7 Things You May Not Know About Collision Repair


So you’ve been in an accident and now need collision repair. What happens now? Most people don’t think much about this process until they are forced to deal with it, and as such there are many misconceptions about how repairs can be handled. These seven facts will demystify collision repair, from the inspection and assessment of your car’s damage to where you should take it to get fixed.

1.  Collision Damage Affects More Than the Surface

When your car hits something, the resulting impact goes through the whole vehicle, breaking or bending body panels, wheels, frame components, interior pieces, and drivetrain parts. That’s why, for example, many collision repairs involve wheel alignments, as even the smallest of fender benders can affect the position of your suspension. Some cars require a full teardown for an accurate estimate, says Autobody News, which would render a simple photo estimate valid but incomplete.

2.  Shop Estimates Vary Due to Skill of the Appraiser

A skilled appraiser can identify all damage caused by a collision, providing an estimate that should come pretty close to the final repair cost. If you choose someone who doesn’t know what they’re doing or what must be fixed, the estimate will likely end up being lower but the appraisal won’t cover everything necessary to ensure the car is totally fixed.

Even with a trained eye, some repairs will not be evident until the work has actually begun. That’s where the skill level of the appraiser comes in. They must convince the insurance company there’s a reason the damage may have been missed the first time around, and that new repairs are necessary to make the car roadworthy.

3.  “Totaling” a Car Depends on More Than Damage Severity

A vehicle is usually considered a “total loss” by the insurance company when the cost of repairs goes beyond the vehicle’s value. A new car must be nearly irreparable to meet this criteria, whereas an older vehicle will likely meet the threshold very quickly.

4.  Metal Body Parts Don’t Have a “Memory”

You may have checked out As-Seen-On-TV devices claiming you can pop a body panel back into place with a simple tool. This is rarely the case, and you should be skeptical of such claims. The reality is, when a body panel has been bent, it will stay that way, whether that bend was made in the factory from a press or was the result of an impact.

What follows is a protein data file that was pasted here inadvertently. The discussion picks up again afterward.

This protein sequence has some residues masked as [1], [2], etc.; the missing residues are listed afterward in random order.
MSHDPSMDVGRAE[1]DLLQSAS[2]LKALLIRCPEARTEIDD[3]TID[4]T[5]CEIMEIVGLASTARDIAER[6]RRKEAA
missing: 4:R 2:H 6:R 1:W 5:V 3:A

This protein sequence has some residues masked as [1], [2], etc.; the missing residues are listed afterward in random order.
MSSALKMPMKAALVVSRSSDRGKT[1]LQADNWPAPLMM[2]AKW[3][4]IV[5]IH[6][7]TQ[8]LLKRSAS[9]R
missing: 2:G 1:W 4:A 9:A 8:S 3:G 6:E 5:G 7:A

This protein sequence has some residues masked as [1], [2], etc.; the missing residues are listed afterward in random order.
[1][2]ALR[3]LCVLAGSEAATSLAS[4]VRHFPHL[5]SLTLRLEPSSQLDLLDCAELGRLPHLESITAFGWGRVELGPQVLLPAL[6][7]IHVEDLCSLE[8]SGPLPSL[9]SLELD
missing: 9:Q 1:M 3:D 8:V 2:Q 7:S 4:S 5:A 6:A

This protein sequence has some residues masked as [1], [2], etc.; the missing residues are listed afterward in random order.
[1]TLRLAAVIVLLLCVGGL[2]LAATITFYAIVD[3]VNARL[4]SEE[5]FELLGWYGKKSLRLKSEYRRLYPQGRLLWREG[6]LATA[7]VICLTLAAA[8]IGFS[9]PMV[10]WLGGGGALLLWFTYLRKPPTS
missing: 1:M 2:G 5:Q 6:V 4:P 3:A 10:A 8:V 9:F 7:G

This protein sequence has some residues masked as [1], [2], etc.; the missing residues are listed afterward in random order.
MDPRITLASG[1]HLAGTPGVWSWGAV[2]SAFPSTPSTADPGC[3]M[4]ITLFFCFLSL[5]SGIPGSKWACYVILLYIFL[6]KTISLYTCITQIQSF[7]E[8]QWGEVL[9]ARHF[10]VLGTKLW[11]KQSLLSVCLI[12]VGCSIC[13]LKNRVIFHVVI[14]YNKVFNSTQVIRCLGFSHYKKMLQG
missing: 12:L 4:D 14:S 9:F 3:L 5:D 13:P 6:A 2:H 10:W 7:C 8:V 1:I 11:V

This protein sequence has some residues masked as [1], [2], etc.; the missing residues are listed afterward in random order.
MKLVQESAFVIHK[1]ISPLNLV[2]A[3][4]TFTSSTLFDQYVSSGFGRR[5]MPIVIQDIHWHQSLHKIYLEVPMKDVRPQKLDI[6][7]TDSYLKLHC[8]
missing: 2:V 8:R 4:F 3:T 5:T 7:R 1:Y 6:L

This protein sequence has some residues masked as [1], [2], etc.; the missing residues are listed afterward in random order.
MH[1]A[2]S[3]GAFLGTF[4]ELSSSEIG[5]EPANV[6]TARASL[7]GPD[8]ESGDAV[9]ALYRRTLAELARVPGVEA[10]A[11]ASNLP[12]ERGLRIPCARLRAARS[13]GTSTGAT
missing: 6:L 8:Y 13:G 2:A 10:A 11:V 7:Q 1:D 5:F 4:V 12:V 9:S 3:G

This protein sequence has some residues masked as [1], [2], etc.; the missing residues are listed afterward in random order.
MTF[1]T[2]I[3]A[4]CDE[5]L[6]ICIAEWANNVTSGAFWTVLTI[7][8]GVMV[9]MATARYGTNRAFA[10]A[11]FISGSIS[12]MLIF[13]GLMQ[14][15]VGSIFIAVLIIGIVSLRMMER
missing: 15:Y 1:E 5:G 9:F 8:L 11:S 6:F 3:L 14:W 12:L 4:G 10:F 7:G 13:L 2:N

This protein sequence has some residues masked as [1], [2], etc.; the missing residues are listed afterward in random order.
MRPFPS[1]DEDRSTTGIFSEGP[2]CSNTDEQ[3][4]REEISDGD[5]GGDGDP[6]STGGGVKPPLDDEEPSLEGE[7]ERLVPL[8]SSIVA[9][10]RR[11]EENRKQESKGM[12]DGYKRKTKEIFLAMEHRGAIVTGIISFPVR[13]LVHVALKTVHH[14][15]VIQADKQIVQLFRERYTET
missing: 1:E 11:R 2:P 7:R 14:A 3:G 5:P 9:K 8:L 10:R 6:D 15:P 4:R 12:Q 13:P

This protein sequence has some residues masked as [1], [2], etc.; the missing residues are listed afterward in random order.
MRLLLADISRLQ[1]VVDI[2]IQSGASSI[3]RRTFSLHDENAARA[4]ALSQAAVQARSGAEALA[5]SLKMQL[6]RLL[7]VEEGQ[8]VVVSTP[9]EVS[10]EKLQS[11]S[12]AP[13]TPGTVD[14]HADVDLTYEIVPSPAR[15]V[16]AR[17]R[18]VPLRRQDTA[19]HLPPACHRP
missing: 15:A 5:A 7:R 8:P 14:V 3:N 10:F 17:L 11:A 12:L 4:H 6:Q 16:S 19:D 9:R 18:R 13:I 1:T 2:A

To effectively remove a dent from a panel, technicians must use many tools and techniques to gently reshape and bend the metal back to its original appearance.

5.  Lack of Body Filler Doesn’t Equal Lack of Repairs

Back in the old days, if you wanted to determine if a car had been in a collision, you could run a magnet over the body to see which parts were still made of metal and which parts were actually covered in body filler to conceal dents. That wasn’t an accurate method, though, as some vehicles would come off the factory floor with filler in them to hide small inconsistencies after the metal was shaped.

Advancements in body repair tools and techniques now allow metal to be reshaped so that just about any dent can be removed. This reduces the reliance on fillers when making a repair. Automotive paint flexes with body panels somewhat before it becomes separated. If the damage is small enough that the paint is still bonded, dents can be removed without the need to respray the panel. Surrounding metal may also be fixable without requiring new paint, which makes it making it impossible to identify the repair after it has been completed.

6.  With Quality Repair, a Damaged Vehicle Can Be As Good As New

Manufacturers tend to work directly with body shops and associations like I-CAR to ensure technicians are trained to restore vehicles to their original specifications. When repairs are done properly, the vehicle will enjoy the same functionality, structural integrity and appearance as one that was not involved in a collision.

7.  You Can Choose Your Body Shop

Your insurance provider will likely suggest a shop you can take your vehicle to, but they can’t force you to go there. It’s best if you do your own research and take your vehicle to a shop with the knowledge and tools to complete the repair correctly, not just the one that is saving the insurance company the most money.

Contact Hance’s Uptown Collision Center

If you want quality work when it comes to your collision repair, contact us to schedule an appointment in Dallas or Plano with technicians who are I-Car certified.



Schedule an Estimate or Repair

    Our Services

    Read Recent Posts

    Explore More